Does it ever feel like you’re struggling to get ahead financially? If so, there might be some simple fixes.
It’s difficult to enjoy life and reach a place of financial freedom when your financial choices aren’t aligned with your goals.
Whether you dream of becoming debt free or buying a vacation home, these easy changes can help you achieve the financial life you want.
Not taking advantage of your employer 401(k) match
Did you know that your job might offer you free money? If you’re not contributing enough to your 401(k) to earn your employer match, then you're leaving money behind.
An employer match is essentially a free contribution to your retirement account by your employer. It’s the ultimate win-win and will get you one step closer to the retirement of your dreams.
Ignoring ways to lower your taxes
It’s never fun to think about taxes. But if you’re not thinking about them then you’re probably paying too much.
Make time to meet with an accountant to ensure that your taxes are optimized. Whether it’s deductions you didn’t know about or figuring out the best filing status, it’s a good idea to understand your tax options.
Buying a car you can’t afford
It’s tempting to drive the latest model car. After all, you probably spend hundreds of hours in your vehicle each year.
But if your car is in good condition, then it might be a good idea to hold off on that upgrade and crush your debt instead. With the car shortage and rising interest rates, it might not be the best time to buy.
Shopping for name brands
When you hear the term “name brands,” you might think of luxury goods and other expensive products. You probably don’t think of brands like Kleenex, but that’s a name brand too.
The next time you’re shopping, consider trying a generic version of a name brand. You might find that some name brands are worth it, but others aren’t.
Letting others influence you
Whether you’re scrolling on your phone or walking into a store, companies and people are vying for your attention — and your money.
The goals of social media influencers, marketing executives, and local stores are the same: to influence your purchasing decisions and earn your money.
Even if your best friends encourage you to buy something, you are the only person whose opinion actually matters.
So, the next time you’re shopping, think about why you’re buying that item. Is it because you want it or because someone else told you should want it?
Staying at an underpaying job
It might be comfortable to stay in a familiar job, but if you’re underpaid, it’s time to start looking for a better-paying gig. Increasing your income will allow you to save more for retirement and keep a healthy emergency fund.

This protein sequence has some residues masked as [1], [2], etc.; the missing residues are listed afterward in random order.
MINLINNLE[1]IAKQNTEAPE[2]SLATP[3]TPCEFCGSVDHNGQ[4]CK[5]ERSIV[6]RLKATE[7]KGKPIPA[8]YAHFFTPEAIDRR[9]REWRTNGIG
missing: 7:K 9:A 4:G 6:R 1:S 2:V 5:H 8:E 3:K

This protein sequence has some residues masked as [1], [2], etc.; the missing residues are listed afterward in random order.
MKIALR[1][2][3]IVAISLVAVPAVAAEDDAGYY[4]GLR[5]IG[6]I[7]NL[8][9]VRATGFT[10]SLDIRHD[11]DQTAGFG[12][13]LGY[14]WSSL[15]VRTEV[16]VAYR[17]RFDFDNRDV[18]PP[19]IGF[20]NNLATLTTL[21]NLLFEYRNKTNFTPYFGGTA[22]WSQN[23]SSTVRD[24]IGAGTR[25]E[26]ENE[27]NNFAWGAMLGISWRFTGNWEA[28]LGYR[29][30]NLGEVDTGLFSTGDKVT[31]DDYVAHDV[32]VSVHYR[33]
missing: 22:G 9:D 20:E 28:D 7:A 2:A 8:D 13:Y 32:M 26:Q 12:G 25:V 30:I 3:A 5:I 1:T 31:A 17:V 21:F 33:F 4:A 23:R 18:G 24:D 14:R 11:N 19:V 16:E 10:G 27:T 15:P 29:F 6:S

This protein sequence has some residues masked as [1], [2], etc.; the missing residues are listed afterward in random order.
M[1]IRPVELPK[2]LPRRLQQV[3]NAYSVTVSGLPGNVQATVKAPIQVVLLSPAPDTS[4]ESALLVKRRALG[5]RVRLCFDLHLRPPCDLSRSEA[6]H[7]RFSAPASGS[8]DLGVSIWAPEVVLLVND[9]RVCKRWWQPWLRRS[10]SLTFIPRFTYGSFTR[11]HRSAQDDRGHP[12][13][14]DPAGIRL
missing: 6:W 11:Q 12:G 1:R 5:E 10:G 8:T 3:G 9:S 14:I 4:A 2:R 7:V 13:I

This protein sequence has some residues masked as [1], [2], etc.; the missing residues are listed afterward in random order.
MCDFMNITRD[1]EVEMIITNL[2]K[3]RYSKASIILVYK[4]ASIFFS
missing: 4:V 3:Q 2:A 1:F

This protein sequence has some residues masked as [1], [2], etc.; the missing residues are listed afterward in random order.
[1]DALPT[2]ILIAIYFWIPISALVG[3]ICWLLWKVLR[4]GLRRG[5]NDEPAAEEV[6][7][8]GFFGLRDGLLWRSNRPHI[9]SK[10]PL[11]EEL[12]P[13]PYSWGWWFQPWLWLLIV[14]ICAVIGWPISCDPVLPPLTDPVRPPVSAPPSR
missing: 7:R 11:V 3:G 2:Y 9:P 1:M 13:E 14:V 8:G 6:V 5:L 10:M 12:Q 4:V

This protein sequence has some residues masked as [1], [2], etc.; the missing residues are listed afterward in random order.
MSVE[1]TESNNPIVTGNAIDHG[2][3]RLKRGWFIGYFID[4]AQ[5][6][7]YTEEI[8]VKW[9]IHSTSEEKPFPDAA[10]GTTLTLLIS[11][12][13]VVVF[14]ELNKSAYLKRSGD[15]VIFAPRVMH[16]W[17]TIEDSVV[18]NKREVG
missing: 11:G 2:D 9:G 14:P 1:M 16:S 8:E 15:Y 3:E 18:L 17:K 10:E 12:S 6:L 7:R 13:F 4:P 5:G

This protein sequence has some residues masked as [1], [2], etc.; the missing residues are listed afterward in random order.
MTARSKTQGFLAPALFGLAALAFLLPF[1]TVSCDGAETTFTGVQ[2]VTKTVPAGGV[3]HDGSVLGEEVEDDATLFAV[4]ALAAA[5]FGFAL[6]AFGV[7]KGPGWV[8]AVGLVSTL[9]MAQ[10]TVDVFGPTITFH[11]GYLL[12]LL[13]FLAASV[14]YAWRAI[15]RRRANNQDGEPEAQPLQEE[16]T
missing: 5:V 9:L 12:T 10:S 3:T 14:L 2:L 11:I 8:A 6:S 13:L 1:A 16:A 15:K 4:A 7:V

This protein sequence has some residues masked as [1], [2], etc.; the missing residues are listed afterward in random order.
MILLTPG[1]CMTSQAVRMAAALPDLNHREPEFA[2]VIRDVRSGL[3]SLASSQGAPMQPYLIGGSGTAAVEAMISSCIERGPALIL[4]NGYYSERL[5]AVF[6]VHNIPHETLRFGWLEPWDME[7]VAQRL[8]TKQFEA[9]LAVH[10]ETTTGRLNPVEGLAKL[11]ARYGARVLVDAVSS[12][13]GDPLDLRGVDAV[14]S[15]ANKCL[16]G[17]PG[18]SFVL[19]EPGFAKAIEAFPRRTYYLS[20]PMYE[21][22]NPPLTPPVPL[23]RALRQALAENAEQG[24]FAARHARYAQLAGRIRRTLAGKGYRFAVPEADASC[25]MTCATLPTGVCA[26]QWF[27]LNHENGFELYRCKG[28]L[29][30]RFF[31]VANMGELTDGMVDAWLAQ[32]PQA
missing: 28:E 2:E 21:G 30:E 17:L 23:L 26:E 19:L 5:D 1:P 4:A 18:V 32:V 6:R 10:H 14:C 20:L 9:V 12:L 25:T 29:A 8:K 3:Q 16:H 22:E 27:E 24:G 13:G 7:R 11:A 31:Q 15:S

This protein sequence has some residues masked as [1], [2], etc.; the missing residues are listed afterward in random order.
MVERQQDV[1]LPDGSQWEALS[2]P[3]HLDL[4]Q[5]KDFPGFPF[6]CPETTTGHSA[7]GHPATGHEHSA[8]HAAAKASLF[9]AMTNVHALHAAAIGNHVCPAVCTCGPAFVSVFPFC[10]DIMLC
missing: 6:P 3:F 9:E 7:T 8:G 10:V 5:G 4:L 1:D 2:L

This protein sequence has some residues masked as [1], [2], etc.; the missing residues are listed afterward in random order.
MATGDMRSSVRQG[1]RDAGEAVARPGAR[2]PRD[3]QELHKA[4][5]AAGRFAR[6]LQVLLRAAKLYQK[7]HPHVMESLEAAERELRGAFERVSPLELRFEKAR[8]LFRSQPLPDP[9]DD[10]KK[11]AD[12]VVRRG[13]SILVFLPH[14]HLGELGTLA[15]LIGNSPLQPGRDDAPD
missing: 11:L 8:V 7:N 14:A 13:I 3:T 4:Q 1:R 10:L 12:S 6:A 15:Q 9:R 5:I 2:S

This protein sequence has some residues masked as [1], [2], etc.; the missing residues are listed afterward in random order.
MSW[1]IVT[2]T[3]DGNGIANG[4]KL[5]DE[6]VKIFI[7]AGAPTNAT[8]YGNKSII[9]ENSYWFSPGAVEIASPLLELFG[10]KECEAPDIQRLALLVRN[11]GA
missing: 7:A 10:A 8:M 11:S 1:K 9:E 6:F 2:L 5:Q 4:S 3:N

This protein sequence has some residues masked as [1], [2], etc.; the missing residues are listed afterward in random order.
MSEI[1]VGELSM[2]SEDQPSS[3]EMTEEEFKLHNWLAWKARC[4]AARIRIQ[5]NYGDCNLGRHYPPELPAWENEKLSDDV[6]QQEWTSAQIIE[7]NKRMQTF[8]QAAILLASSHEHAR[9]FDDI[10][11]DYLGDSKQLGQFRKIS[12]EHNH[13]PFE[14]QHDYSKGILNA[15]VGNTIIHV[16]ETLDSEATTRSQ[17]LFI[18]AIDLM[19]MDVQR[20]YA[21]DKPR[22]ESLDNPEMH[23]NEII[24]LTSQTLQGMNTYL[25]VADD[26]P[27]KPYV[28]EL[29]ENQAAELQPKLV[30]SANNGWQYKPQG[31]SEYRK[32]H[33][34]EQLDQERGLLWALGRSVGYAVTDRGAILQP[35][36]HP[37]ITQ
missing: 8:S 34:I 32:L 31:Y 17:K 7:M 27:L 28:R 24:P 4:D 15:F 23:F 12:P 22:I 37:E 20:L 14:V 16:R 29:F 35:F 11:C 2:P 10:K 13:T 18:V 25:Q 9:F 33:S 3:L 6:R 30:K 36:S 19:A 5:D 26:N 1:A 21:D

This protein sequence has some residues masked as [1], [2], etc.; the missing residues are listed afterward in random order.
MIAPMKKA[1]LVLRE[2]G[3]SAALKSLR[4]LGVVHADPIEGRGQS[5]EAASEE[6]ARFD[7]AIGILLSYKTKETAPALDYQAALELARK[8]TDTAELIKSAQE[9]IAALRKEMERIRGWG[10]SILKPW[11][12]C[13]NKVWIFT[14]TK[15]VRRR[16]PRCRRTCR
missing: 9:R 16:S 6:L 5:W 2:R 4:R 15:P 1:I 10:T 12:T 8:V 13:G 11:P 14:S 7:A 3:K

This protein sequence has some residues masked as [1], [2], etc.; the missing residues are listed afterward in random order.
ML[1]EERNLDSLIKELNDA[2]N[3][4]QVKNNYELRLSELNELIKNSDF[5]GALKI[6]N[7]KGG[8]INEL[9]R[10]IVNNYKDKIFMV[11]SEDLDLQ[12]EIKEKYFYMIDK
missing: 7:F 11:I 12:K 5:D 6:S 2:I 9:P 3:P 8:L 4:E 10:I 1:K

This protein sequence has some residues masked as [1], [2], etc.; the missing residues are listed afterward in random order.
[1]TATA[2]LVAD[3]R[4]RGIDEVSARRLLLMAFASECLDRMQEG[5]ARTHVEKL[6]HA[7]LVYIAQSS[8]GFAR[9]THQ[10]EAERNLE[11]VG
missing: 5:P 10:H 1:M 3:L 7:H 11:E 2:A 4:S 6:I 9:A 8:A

If you’re not ready to leave your current job, you can find ways to make extra money. Or it might be time to ask your boss for a raise.
Being paid more for doing a job you already like is a winning situation for you and your employer.
Not checking your accounts
“Out of sight, out of mind” is an attitude many people take with their finances. They ignore their financial accounts until something bad happens.
You should look at your bank statement each month to be sure the balance is correct and there are no surprise fees charged to the account.
Similarly, you should keep an eye on your investment or retirement accounts to see how they’re doing. Should you sell a mutual fund that isn’t performing well or buy a stock that may rise in value?
Create a routine for checking your accounts each month. If you’re aware of your money, you can make choices that align with your goals.
Too many subscriptions
It’s never been easier to sign up for monthly services. Whether it’s streaming platforms or meal kits, there is a subscription to serve nearly every part of your life.
But those monthly fees add up quickly and might be hindering you from reaching financial freedom. Conduct a subscription services audit and see if there are any you can cancel.
Not setting financial goals
Life is busy and it’s easy to get lost in the day-to-day necessities of running your household, managing family members, and working at your job.
But if you don’t take a minute to review your big financial picture and set goals, you might find that years pass without any real progress.
Can you pay off debt, retire early, or start investing? It can be hard to make time for setting long-term goals, but it’s always worth it.
It’s easy to believe that financial freedom hinges on big goals, big investments, and big paychecks. But making small and smart money moves is important too.
So, the next time you’re feeling stuck with your money, consider the small changes you can make that can help you achieve your goals.
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